One of the AI behaviours is to be incapacitated, so if you were to clip an AI he’s going to fall to the floor and call out to his buddies. Now this is inspired, in part, by Saving Private Ryan, with Vin Diesel getting shot and first calling out for his mum and then calling for his team-mates hidden behind the cars and they want to come and help him. This was a viable tactic of a sniper during WWII. Unless it was an officer they wouldn’t want to kill a target outright, they would want to lure other targets out of hiding, so we support that in here. There are some great scenarios where you wound a guy, and the AI are caught in two minds as they know there’s a threat, but they need to help the guy in harms way. They can pick him up and take him into cover and get him back on his feet or they can fix him where he lays. There are some really cool aspects to that and we don’t know per scenario what is going to happen. You’ll see guys running for cover, but then they stop mid-way and save their buddy who’s been downed, and pick him up and then he can only walk back sluggishly. But this leads to a scenario where you have a choice on whether to kill this guy or not.

GZ: Like a predator toying with their prey!

SH: Absolutely! We wanted to take that further, but we haven’t been able to because of our initially alerted states. The AI would detect ricochets and where they were, so you could see the fun that could have been had there, but unfortunately we haven’t been able to work on that. That’ll be for a sequel, if it ever happens.

GZ: Are adjustable scopes in Sniper Elite V2?

SH: We didn’t want that functionality because we aren’t just a PC title, we’re console as well so we have that to think about. We didn’t want any quick scoping shenanigans in there, but we wanted enough to keep sniper fans happy without having to go to that level of fussiness. This is a game about killing people at long distance, we deliberately kept within the WW2 setting, so we didn’t have to involve computers and the like. We’re low-tech, but we didn’t want people to have to clean lenses, adjust focus and things like that. We have different levels of zoom based on the rifle that you’re using. Each one obviously has their own attributes with regards to power, muzzle velocity and things like that. There’s plenty of stuff for people to play around with, but in certain areas we didn’t go too far.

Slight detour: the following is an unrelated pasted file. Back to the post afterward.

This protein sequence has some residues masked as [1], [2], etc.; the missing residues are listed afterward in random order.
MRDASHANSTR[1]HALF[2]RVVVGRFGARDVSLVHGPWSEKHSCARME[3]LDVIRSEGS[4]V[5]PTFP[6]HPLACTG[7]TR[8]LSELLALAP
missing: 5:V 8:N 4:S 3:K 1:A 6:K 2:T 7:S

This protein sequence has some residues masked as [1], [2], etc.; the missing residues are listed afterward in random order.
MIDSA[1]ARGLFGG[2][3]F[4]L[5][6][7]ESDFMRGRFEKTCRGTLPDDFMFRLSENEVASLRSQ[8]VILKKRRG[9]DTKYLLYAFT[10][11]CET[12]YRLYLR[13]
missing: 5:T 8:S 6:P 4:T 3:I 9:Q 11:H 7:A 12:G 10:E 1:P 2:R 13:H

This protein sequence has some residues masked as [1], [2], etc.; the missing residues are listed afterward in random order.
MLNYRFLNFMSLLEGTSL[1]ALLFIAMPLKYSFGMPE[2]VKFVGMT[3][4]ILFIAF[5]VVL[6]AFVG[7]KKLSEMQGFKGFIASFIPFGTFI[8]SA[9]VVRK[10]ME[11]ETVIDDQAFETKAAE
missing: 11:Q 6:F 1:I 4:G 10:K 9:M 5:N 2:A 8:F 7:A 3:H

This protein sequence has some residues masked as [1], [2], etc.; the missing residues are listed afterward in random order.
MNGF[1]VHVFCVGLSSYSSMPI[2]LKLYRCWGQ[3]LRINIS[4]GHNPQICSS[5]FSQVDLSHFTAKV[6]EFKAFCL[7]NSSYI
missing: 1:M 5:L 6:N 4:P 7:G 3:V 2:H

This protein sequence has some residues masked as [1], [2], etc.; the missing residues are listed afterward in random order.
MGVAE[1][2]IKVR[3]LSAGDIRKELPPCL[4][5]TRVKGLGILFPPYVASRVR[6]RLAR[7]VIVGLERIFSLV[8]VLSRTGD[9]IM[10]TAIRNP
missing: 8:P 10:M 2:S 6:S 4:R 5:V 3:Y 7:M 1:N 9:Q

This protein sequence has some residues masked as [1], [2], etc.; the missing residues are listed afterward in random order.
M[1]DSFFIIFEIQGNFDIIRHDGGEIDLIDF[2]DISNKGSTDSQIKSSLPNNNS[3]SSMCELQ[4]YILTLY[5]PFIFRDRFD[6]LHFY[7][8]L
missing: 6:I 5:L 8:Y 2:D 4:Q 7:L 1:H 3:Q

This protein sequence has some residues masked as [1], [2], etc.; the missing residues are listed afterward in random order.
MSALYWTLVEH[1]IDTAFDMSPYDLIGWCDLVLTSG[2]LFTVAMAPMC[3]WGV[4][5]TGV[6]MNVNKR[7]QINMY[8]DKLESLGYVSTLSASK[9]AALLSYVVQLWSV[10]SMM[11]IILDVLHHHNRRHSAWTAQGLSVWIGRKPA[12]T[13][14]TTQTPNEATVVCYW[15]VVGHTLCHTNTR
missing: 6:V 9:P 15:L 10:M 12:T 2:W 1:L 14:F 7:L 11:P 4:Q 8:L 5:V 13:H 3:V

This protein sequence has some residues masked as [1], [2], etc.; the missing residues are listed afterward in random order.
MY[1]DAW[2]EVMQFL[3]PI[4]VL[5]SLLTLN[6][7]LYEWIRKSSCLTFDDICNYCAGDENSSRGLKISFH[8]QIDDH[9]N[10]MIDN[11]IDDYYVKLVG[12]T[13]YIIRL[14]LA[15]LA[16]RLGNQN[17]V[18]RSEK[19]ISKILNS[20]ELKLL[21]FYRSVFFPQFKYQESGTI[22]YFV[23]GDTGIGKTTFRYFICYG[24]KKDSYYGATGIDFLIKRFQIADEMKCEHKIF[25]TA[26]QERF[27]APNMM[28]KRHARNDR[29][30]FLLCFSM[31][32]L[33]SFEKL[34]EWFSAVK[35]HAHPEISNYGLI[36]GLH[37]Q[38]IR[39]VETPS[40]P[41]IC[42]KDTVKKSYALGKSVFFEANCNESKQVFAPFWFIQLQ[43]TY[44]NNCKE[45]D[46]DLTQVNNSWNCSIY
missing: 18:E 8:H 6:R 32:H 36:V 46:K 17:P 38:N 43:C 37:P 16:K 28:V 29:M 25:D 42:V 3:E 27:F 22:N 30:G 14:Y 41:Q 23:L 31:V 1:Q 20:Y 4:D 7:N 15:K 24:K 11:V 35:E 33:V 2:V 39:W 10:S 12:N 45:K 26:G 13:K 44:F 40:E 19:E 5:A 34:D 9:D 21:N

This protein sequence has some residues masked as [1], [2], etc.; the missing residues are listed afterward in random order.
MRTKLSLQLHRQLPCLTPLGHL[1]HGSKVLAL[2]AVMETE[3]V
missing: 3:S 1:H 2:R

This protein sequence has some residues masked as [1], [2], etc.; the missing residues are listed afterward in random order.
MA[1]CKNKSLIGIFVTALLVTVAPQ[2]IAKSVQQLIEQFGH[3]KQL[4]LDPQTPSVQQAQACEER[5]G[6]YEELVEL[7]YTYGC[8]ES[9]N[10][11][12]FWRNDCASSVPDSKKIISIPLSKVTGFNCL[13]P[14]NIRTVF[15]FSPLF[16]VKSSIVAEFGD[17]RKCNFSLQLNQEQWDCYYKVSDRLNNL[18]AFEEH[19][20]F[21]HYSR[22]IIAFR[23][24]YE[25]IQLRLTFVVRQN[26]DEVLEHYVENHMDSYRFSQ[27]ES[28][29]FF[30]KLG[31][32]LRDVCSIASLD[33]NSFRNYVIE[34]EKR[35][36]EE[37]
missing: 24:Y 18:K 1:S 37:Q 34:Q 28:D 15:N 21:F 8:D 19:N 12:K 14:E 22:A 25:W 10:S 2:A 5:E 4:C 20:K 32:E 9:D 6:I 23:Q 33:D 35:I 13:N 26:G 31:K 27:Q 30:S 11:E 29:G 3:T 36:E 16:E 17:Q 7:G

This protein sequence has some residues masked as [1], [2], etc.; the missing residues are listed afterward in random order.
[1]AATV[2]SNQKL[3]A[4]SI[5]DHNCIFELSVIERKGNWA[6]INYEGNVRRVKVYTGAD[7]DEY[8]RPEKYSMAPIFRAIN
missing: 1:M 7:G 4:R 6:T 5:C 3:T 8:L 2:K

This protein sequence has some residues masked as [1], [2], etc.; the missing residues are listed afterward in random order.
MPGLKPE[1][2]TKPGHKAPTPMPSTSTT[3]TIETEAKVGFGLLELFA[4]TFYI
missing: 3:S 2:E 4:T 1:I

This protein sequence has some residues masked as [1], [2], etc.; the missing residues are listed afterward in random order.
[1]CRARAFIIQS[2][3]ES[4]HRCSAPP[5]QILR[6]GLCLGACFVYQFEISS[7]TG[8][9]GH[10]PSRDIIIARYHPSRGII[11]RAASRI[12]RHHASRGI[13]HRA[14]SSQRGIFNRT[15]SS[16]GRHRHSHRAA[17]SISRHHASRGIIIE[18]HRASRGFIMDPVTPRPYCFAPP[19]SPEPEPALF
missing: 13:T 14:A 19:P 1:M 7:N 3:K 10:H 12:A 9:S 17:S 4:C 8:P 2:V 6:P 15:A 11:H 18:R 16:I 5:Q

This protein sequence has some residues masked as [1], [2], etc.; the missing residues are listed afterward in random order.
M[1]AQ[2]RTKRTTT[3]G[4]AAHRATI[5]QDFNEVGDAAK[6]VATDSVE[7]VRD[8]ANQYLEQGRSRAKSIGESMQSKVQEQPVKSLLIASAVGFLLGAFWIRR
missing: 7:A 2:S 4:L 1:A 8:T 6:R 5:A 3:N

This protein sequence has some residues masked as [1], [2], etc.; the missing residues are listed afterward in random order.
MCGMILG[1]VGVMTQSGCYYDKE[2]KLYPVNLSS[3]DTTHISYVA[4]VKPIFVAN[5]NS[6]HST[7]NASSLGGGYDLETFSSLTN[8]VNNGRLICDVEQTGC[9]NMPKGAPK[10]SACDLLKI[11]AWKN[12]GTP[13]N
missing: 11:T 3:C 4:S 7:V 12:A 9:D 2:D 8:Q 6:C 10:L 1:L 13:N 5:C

GZ: Speaking of which, as soon as the Sniper Elite sequel was announced, fans were very happy that it was going to be set during WWII, but at the same time many were perhaps hoping for a different era, like Vietnam, Korea or pretty much any other theatre of war…

SH: Absolutely, every conflict suits this! Snipers were first formed in the sixteenth century, or something like that, so they’ve been around for a long time and part of every major conflict. So for us, we really wanted to reboot the original with a fresh story set in the same timeline. It couldn’t have been a sequel, because the war had finished. So we took it back a couple of weeks and experimented with what we could do in that time again. Jason Kingsley (owner and CEO of Rebellion) is very fond of this two to four week period towards the end of the war and in terms of reference there is so much! When we were briefed we went for realism and authenticity which worked very much in our favour. Amazon did a good trade from us!

Sniper Elite V2 will be released on PlayStation 3, PC and Xbox 360 on May 4th.